Severed foot man tells of the moment ‘the sky faded’
A pensioner whose foot was almost severed in a boating accident has spoken of the moment his life changed for ever, and his debt to those who saved his life.
Clive Potter of Bedwell in Stevenage felt an “electric shock” as a propeller blade sliced through his right leg – almost severing his foot after he fell overboard into the River Great Ouse near St Neots.
The 66-year-old who has more than 25 years nautical experience, said the propeller struck as he struggled to make his way to the surface after being thrown into the water by a sudden jolt while boating down the river in June.
“It was a lovely sunny day and I was travelling up from Stevenage with my wife Christine, our friend Jo and our dog Hooch for a party in St Neots that night,” he said. “I was on the front of the boat and Jo was in control.”
It was then that they spotted a piece of tarpaulin floating on the water, “which can cause severe damage if it gets caught in the propeller”, Mr Potter said.
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“We were heading straight for the tarpaulin, so Jo slammed the boat into reverse. The bow went down and, as the boat jolted back, I was tossed in the air.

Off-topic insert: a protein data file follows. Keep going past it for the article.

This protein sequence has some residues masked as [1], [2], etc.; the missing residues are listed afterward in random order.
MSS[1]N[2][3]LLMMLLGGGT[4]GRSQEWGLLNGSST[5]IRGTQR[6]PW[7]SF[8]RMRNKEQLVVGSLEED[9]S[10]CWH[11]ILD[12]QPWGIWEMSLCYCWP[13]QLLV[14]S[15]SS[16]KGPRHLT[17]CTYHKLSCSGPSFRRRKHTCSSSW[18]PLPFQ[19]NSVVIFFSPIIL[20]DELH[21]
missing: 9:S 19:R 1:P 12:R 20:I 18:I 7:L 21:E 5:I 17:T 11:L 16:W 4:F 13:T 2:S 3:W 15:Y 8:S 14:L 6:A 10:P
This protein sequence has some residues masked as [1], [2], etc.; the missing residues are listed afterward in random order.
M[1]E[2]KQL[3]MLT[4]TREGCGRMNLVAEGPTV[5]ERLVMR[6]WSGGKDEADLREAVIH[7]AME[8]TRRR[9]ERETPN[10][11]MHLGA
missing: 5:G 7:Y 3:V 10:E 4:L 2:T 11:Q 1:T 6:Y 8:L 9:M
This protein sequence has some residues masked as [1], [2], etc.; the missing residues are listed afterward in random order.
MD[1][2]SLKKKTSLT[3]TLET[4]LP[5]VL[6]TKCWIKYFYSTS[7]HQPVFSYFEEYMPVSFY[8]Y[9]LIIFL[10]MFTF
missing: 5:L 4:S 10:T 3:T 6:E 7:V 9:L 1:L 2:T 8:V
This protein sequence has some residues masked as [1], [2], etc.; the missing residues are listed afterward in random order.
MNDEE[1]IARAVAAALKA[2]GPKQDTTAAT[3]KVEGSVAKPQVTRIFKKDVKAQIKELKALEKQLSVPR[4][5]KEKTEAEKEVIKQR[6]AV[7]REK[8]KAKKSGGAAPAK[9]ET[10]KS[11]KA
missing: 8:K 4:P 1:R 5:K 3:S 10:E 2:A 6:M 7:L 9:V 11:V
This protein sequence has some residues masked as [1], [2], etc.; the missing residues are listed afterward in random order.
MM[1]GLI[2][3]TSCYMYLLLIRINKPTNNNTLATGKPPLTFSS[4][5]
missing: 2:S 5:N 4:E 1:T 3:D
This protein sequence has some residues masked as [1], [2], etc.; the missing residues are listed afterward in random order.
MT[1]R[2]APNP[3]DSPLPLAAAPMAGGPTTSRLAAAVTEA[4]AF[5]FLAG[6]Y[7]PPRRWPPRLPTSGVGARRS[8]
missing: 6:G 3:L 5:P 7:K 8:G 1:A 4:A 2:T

“Before I knew what had happened I’d been catapulted into the water.”
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Things happened so quickly that he initially thought he had broken his leg and had no idea how severe the injury was.
“By this time I was about 25 metres from the boat and as I tried to swim towards it I realised I couldn’t.”
The retired sales engineer managed however to make his way to the side of the river and drag himself from the water.
“I still hadn’t realised what had happened at this point,” he said. “But then I took one look at my foot and knew instantly.
“I remember looking up and thinking the sky was fading.”
The emergency services were immediately called and the Magpas charity air ambulance helicopter and ground ambulance crews scrambled to the riverside.
Mr Potter was given critical care by Magpas doctor Anne Booth and volunteer paramedic Jo Lambert who gave him A&E level critical care, before escorting him to Addenbrooke’s Hospital in Cambridge.
There he underwent surgery to amputate his right foot just above the ankle.
Mr Potter said his rehabilitation was difficult but was helped by another patient, Steven Stark, of Northwold, Norfolk, whose lower leg was amputated following a motorbike accident a month earlier.
Mr Stark, 57, had also been helped by Magpas and Dr Booth.
“I remember lying in bed and seeing Steve go past using his walker,” Mr Potter said. “I thought to myself ‘There’s a guy like me’ and a couple of days later we were introduced.”
The next 40 days in hospital saw the two men forge a strong bond that helped both of them recover both physically and mentally from their traumas.
At a reunion at Magpas headquarters in St Ives last Thursday, Mr Stark said their friendship had brought him back from the brink of suicide.
“He was my absolute tonic during those dark, dark days,” he said.
Both men said they owed their lives to Magpas.